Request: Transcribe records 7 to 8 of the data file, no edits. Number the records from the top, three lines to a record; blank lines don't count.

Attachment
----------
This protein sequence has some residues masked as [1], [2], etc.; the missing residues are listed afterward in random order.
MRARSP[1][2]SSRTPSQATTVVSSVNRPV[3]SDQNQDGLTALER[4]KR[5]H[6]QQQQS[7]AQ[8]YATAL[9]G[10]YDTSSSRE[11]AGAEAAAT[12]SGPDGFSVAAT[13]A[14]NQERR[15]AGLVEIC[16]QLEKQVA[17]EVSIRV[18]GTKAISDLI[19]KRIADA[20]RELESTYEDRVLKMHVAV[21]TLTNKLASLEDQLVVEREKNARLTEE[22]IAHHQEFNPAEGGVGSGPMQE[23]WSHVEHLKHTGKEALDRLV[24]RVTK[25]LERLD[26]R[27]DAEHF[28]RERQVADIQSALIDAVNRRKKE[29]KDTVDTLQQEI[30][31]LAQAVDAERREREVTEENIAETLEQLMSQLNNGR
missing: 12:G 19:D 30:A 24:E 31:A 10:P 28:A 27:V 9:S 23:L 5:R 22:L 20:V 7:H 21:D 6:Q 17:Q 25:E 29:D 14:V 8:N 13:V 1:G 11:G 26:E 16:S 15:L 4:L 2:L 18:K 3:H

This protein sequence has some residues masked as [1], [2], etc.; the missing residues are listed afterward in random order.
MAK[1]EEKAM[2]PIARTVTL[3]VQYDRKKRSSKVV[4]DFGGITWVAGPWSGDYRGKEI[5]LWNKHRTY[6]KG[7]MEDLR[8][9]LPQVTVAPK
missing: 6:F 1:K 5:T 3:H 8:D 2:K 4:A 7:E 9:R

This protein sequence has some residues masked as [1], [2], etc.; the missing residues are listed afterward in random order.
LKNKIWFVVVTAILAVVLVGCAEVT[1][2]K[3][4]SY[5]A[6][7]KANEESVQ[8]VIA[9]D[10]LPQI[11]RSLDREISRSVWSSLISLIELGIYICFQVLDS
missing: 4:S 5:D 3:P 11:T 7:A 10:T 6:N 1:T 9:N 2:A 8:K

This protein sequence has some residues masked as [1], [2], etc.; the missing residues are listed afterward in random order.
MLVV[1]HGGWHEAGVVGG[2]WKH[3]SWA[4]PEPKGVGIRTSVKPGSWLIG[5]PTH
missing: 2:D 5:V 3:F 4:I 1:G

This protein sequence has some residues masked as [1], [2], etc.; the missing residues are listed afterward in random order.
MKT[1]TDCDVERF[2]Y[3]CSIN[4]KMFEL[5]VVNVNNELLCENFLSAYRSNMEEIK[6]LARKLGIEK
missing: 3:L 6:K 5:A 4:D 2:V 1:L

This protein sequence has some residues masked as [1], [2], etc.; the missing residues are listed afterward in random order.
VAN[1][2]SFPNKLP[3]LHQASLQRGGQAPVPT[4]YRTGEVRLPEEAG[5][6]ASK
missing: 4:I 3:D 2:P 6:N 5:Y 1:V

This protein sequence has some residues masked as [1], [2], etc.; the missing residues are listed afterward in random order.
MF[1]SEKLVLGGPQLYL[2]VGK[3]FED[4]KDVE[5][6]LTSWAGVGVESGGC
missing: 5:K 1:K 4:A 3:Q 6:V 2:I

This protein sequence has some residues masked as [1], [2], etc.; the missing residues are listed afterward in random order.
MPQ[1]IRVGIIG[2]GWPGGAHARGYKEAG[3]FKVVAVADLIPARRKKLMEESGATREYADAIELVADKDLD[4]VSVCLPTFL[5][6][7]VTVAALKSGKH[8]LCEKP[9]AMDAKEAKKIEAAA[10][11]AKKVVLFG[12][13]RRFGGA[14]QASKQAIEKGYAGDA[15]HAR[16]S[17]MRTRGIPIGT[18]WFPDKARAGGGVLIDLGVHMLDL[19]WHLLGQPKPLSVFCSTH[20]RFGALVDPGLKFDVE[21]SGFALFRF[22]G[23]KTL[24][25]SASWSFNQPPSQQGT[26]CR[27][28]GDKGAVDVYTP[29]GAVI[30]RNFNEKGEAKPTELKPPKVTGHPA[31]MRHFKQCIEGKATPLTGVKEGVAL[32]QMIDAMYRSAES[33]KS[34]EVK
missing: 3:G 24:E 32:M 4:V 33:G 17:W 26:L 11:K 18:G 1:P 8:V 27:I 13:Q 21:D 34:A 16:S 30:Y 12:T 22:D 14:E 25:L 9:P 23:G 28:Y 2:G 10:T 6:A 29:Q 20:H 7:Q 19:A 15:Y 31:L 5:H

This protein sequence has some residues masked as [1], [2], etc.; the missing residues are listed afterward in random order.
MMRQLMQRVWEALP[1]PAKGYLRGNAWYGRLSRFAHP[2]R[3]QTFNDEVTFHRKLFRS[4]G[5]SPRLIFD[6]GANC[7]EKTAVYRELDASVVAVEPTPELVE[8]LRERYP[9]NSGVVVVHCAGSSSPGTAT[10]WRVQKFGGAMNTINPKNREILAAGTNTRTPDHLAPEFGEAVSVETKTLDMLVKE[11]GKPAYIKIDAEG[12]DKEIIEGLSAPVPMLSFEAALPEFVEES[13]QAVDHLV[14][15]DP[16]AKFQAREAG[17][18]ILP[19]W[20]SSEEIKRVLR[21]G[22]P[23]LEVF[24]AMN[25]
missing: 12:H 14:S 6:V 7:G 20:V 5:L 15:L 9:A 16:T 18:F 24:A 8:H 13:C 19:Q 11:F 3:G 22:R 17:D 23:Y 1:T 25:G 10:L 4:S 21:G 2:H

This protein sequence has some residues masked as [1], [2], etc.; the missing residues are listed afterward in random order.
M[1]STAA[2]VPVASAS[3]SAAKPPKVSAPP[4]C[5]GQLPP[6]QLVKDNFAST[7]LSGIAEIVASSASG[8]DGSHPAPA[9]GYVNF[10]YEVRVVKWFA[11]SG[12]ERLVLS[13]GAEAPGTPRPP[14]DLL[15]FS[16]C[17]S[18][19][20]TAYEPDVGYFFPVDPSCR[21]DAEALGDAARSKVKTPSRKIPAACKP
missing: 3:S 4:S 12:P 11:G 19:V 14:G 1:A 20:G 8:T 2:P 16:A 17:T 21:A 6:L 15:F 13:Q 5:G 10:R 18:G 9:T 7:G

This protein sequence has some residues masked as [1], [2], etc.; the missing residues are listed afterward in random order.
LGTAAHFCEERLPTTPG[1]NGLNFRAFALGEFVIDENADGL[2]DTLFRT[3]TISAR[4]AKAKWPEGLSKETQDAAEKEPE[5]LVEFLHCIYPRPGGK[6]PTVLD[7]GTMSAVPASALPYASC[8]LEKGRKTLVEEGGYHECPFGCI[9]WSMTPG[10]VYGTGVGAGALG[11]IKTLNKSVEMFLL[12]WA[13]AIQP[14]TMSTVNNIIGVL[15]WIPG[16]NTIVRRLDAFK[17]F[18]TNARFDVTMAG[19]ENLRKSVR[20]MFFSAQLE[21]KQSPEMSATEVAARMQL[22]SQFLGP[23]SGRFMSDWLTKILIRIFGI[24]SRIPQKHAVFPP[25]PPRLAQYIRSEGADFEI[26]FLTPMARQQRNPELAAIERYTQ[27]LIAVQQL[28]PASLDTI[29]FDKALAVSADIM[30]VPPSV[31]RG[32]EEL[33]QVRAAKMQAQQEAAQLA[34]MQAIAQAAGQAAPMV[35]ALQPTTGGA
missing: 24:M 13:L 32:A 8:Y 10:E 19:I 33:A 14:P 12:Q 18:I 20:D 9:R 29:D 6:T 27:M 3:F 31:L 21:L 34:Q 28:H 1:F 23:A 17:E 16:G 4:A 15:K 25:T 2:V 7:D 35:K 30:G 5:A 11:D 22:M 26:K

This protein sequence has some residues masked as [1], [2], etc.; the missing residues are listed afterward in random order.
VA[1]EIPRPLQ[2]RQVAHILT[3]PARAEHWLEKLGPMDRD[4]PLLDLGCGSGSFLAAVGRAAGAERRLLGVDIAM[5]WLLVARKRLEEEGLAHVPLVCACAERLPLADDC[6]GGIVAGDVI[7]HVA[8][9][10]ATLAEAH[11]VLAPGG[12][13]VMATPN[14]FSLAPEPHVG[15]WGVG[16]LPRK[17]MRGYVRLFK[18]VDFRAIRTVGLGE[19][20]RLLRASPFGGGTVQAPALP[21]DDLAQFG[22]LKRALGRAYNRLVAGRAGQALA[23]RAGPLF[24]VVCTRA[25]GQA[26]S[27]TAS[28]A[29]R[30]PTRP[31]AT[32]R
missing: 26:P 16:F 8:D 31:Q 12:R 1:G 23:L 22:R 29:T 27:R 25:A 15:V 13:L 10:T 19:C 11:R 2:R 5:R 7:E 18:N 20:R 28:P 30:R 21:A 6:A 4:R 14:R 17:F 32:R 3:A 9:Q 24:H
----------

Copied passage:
This protein sequence has some residues masked as [1], [2], etc.; the missing residues are listed afterward in random order.
MF[1]SEKLVLGGPQLYL[2]VGK[3]FED[4]KDVE[5][6]LTSWAGVGVESGGC
missing: 5:K 1:K 4:A 3:Q 6:V 2:I

This protein sequence has some residues masked as [1], [2], etc.; the missing residues are listed afterward in random order.
MPQ[1]IRVGIIG[2]GWPGGAHARGYKEAG[3]FKVVAVADLIPARRKKLMEESGATREYADAIELVADKDLD[4]VSVCLPTFL[5][6][7]VTVAALKSGKH[8]LCEKP[9]AMDAKEAKKIEAAA[10][11]AKKVVLFG[12][13]RRFGGA[14]QASKQAIEKGYAGDA[15]HAR[16]S[17]MRTRGIPIGT[18]WFPDKARAGGGVLIDLGVHMLDL[19]WHLLGQPKPLSVFCSTH[20]RFGALVDPGLKFDVE[21]SGFALFRF[22]G[23]KTL[24][25]SASWSFNQPPSQQGT[26]CR[27][28]GDKGAVDVYTP[29]GAVI[30]RNFNEKGEAKPTELKPPKVTGHPA[31]MRHFKQCIEGKATPLTGVKEGVAL[32]QMIDAMYRSAES[33]KS[34]EVK
missing: 3:G 24:E 32:M 4:V 33:G 17:W 26:L 11:K 18:G 1:P 8:V 27:I 13:Q 21:D 34:A 16:S 30:Y 12:T 22:D 14:E 25:L 9:P 23:G 28:Y 2:G 10:T 6:A 29:Q 20:H 7:Q 19:A 15:Y 31:L 5:H